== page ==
§ Mr. Jim Cunningham
To ask the Secretary of State for Social Security what measures are being taken to ensure that the insecurity of employment does not act as a disincentive to work to those lone parents eligible for income support before 5 April 1998. 
§ Mr. Keith Bradley
Independent research suggests that the average additional income for lone parents already in work and on Family Credit is over £50 a week above the estimate of their out-of-work income. Research also shows that lone parents want to work but face a number of barriers that prevent them from doing so. In particular, they need practical help with job-search, training and with finding and paying for childcare. The Government has provided all of this with the New Deal for Lone Parents and the National Childcare Strategy. This will help make the transition to work seem much more attractive to those lone parents who currently feel trapped in benefit dependency.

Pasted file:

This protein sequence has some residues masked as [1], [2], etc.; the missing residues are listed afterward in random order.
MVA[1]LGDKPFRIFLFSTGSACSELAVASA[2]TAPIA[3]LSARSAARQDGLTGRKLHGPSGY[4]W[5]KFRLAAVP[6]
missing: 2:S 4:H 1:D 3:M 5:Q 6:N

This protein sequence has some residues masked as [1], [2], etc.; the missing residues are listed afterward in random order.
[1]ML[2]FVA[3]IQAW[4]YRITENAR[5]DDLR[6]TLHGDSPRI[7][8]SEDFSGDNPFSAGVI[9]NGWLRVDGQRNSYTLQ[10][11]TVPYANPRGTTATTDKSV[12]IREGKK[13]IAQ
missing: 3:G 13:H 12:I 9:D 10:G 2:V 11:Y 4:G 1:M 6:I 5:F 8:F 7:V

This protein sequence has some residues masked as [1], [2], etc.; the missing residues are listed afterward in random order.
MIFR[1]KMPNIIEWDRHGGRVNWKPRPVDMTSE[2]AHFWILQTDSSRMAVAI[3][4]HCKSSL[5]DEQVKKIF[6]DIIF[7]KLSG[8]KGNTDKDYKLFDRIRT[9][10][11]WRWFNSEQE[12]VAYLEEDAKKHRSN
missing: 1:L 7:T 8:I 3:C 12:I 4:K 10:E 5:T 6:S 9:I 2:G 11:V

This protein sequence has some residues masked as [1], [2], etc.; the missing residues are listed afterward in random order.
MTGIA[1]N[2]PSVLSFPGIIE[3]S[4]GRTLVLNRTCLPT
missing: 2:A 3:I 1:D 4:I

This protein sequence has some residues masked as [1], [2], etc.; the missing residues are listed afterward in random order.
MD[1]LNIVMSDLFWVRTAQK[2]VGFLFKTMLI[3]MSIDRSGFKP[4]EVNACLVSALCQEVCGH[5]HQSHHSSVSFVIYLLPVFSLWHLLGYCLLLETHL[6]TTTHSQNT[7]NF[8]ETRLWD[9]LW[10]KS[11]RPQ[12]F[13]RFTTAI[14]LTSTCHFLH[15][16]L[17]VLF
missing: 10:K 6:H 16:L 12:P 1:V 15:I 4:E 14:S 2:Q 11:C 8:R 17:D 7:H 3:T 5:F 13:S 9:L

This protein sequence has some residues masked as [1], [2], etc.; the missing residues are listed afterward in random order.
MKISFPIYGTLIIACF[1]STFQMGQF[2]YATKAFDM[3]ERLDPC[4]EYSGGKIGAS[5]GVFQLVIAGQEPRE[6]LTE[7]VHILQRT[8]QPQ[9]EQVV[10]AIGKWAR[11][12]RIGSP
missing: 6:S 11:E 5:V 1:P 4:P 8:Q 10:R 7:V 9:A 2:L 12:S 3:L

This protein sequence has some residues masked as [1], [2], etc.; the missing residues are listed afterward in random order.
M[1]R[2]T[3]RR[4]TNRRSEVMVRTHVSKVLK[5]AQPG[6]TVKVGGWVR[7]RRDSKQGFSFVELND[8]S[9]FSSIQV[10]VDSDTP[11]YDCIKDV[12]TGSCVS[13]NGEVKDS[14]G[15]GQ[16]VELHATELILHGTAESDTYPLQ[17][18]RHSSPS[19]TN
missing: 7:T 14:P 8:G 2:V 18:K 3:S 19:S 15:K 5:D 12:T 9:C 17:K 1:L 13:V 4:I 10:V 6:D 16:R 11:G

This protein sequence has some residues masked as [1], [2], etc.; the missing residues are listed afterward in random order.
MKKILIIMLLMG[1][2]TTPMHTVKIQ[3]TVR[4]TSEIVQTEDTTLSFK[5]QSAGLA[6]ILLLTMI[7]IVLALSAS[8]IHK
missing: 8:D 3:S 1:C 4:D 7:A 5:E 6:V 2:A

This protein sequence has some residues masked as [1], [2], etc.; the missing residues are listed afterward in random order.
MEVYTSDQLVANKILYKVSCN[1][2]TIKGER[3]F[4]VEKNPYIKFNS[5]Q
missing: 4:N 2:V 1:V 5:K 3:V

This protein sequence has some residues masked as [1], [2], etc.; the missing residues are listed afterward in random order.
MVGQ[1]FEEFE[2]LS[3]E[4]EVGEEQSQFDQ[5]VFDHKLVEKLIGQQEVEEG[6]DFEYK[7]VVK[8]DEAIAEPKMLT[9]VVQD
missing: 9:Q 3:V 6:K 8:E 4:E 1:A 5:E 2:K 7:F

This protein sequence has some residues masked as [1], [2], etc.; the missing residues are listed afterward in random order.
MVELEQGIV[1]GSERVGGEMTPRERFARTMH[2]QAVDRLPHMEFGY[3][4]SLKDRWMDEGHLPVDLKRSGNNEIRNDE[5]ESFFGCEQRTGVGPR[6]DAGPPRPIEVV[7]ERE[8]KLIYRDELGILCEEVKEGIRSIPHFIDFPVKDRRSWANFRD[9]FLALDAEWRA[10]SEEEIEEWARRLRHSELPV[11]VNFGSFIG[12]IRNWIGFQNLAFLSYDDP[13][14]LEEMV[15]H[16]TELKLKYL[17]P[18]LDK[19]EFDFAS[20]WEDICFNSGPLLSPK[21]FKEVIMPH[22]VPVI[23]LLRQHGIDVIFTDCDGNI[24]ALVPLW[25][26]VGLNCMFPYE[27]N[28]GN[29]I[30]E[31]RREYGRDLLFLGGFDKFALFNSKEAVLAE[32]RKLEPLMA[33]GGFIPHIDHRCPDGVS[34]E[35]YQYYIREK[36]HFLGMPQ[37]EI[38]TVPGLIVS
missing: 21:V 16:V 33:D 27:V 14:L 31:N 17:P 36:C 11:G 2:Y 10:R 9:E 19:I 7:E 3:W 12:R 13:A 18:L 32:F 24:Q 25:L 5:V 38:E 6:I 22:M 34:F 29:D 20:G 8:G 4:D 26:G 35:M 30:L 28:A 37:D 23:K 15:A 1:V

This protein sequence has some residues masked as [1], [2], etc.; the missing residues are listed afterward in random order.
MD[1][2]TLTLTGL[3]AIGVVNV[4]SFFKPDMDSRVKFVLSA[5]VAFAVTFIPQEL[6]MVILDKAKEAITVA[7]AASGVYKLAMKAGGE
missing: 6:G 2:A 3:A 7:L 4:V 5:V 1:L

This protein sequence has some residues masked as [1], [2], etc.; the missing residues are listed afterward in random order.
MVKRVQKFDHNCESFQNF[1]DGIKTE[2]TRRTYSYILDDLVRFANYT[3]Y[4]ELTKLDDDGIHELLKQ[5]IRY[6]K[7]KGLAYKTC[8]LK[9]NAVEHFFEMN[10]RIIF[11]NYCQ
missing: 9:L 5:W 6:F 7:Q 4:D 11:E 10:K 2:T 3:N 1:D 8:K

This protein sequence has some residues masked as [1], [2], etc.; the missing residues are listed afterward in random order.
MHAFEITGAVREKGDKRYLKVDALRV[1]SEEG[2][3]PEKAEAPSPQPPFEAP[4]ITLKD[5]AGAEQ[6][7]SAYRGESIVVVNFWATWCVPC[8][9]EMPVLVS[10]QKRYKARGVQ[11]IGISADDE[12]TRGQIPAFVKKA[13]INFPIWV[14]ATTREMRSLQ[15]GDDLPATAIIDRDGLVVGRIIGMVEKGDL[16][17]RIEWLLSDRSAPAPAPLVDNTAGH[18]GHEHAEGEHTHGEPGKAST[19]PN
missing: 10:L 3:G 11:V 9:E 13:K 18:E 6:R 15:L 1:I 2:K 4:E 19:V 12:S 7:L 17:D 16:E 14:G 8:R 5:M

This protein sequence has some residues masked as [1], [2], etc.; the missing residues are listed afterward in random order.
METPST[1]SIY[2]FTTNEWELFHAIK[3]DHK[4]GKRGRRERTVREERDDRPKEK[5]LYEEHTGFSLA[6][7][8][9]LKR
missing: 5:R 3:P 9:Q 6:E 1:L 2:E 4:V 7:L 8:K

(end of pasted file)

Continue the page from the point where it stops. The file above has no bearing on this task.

The Government has taken steps to preserve work incentives for lone parents who are already receiving Income Support or Jobseeker's Allowance. Those who are receiving either of these benefits with the lone parent rate of family premium at 5 April 1998 will be able to claim the lone parent rate of Child Benefit after 31 May 1998 if they move off benefit into work.